Envy - A Dead Sinking Story (Cover Artwork)


A Dead Sinking Story (2003)

Level Plane

I recently remarked to a friend that passion is the reason I love music so much. Rock and roll has, for me, always been a story of danger and adventure. It's kind of like pirates, but with a few more guitars. Anyways, technical proficiency and complicated poetry can only get a band so far. I can certainly dig rockin' solos and artful wordplays, but if the artist doesn't get out there and rock it from the soul, then I won't see anything but a guilty pleasure or worse. This passion is precisely why I love bands like Envy. They have soul like none other, and they rock it hardcore.

A Dead Sinking Story is a fit of intensity. It is epic in design and brutal in delivery. The downpour of emotion is accented throughout the album by poetically moving stretches. The long passages of building up or cooling down give an almost tangible weight to the fury of the harder moments. The reconciling of ambition with passion is what gives character to Envy's music.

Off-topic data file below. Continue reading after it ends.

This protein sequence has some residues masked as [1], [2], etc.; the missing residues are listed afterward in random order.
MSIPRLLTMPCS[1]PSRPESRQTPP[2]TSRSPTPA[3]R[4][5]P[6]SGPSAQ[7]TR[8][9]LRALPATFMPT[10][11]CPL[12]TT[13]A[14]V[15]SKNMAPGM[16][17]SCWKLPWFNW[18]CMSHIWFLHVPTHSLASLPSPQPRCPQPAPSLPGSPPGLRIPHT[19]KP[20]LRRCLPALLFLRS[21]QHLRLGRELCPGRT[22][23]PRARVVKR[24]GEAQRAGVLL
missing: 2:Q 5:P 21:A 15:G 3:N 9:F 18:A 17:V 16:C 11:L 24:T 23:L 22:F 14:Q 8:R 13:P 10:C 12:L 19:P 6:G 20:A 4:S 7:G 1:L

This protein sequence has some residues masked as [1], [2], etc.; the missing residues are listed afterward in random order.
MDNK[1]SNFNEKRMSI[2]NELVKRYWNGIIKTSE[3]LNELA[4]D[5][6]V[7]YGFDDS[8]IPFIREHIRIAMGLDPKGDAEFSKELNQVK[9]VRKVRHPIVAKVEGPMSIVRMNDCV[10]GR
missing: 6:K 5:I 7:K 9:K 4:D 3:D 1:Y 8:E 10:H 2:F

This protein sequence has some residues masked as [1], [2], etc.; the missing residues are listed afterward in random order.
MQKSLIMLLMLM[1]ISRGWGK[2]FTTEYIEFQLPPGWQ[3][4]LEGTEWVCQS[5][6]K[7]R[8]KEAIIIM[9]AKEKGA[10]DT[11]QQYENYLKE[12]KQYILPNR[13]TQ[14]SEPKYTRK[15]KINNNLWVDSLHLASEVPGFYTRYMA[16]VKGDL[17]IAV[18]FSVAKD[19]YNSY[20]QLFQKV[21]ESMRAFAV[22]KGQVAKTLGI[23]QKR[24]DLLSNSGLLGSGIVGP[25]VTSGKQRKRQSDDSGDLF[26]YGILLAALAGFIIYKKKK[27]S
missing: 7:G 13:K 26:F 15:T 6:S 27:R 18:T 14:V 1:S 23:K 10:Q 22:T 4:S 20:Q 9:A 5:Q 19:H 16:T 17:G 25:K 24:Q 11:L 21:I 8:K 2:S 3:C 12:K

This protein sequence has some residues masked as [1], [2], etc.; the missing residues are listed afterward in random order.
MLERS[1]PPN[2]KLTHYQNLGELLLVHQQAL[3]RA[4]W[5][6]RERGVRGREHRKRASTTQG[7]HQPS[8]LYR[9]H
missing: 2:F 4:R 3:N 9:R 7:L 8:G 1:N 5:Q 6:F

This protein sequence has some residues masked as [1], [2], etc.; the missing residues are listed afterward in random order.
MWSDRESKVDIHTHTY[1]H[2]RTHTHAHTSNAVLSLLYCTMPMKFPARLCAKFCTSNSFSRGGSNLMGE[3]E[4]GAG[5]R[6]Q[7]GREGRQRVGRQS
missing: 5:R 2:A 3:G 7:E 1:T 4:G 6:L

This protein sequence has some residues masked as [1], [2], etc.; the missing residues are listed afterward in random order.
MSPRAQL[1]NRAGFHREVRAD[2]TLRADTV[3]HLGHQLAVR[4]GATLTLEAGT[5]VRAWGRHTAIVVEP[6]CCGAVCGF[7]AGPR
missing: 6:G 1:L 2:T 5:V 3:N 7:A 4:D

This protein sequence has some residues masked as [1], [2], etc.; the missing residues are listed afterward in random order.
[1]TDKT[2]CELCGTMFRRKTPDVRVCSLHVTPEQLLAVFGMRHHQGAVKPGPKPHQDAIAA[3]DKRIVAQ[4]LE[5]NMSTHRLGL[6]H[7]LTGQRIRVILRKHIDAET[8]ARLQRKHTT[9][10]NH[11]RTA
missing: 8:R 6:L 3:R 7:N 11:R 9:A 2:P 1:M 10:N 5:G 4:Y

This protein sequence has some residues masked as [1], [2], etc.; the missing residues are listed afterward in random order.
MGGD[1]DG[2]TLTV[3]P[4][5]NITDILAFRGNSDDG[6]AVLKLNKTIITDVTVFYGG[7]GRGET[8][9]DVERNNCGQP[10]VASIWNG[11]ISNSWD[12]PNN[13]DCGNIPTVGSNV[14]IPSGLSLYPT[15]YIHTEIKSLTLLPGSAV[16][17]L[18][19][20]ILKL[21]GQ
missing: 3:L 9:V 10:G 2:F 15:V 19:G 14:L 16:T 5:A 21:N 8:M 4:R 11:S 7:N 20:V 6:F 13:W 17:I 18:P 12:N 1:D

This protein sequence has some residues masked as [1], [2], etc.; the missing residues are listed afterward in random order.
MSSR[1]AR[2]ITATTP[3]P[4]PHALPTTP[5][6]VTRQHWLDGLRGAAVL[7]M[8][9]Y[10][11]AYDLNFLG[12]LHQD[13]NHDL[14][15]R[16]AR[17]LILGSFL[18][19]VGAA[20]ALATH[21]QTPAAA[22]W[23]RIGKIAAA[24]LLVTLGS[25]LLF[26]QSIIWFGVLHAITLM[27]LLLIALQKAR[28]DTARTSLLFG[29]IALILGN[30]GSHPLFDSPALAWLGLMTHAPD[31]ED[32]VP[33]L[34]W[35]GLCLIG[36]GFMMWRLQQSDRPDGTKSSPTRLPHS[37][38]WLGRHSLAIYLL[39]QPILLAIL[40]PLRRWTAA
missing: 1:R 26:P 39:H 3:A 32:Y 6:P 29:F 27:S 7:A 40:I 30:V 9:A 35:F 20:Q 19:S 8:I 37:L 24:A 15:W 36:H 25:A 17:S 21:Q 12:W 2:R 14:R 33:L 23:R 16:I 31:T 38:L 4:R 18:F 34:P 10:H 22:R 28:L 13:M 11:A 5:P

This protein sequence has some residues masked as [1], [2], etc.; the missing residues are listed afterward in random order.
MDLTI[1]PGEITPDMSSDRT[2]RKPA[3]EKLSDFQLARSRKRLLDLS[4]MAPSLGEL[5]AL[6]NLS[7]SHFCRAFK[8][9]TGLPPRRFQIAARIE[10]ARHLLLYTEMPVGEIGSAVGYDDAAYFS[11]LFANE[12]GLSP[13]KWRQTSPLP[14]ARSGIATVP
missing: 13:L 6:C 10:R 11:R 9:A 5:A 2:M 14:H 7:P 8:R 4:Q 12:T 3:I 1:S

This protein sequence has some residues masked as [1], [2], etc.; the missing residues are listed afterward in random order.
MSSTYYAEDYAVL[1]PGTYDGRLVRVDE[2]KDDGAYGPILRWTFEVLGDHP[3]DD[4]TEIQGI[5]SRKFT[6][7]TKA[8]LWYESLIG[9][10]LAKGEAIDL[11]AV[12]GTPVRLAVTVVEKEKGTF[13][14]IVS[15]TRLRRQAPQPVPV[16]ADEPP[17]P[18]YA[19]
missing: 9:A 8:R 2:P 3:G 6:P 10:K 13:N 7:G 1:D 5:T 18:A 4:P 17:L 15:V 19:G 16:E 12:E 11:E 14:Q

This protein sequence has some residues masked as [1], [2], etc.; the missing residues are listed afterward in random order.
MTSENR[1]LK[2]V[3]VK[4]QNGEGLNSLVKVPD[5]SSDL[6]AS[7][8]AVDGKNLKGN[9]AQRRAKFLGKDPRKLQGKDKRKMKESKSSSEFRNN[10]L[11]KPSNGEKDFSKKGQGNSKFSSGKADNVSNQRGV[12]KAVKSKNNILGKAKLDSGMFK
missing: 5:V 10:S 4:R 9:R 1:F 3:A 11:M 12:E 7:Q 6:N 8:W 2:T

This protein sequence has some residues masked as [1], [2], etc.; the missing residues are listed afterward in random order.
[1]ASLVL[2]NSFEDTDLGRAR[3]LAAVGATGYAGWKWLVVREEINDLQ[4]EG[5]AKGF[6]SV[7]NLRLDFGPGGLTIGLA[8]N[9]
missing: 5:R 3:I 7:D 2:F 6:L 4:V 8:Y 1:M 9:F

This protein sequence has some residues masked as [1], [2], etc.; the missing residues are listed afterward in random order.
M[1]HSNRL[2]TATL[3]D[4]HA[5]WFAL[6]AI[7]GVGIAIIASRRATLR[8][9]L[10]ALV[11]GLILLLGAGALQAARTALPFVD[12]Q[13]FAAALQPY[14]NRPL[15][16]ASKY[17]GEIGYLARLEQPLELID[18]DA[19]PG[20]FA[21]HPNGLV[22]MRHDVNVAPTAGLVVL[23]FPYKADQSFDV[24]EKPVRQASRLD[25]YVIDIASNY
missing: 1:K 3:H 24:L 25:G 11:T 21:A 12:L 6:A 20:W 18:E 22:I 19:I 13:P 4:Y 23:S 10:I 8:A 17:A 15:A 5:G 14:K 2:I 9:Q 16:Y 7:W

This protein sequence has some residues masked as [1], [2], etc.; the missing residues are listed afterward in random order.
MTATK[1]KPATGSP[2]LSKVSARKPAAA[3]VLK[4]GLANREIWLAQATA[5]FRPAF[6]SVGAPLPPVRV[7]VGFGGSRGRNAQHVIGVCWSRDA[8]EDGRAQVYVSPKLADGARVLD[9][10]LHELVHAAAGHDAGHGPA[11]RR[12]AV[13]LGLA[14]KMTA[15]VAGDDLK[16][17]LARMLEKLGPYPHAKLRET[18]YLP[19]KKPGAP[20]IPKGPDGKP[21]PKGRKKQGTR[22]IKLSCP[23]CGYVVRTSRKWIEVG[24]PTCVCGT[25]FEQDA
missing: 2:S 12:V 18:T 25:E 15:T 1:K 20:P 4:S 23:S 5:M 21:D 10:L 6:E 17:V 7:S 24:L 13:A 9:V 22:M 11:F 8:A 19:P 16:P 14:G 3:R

Tetsuya Fukagawa's vocal outbursts bring both honesty and pain to the music, no matter the language (it is worth noting that all of the lyrics are translated into English in the booklet). The screaming is often devastating when combined with the wonderful precision of the rhythm section and rambling guitar work. Although his lack of diversity begins to shine through on some of the longer passages, long sections of spoken word and ambient feedback inject variety in sound throughout the hour. Some may say that these long, quiet interludes tend to drag on too long, but I find them to be a wonderful contrast to the intense moments, both as juxtaposition and as a compliment.

If you're a fan of American groups like Taken, City Of Caterpillar, and Shai Hulud, you really owe it to yourself to pick this album up. Even casual fans of hardcore should at least give this album a listen; it rocks on every level, hard to soft. If you aren't accustomed to the genre, you may not be ready for how much visceral power there is in the music, but it's the perfect start to see the beautiful side of rock and roll passion.

[originally reviewed for keikaku.net]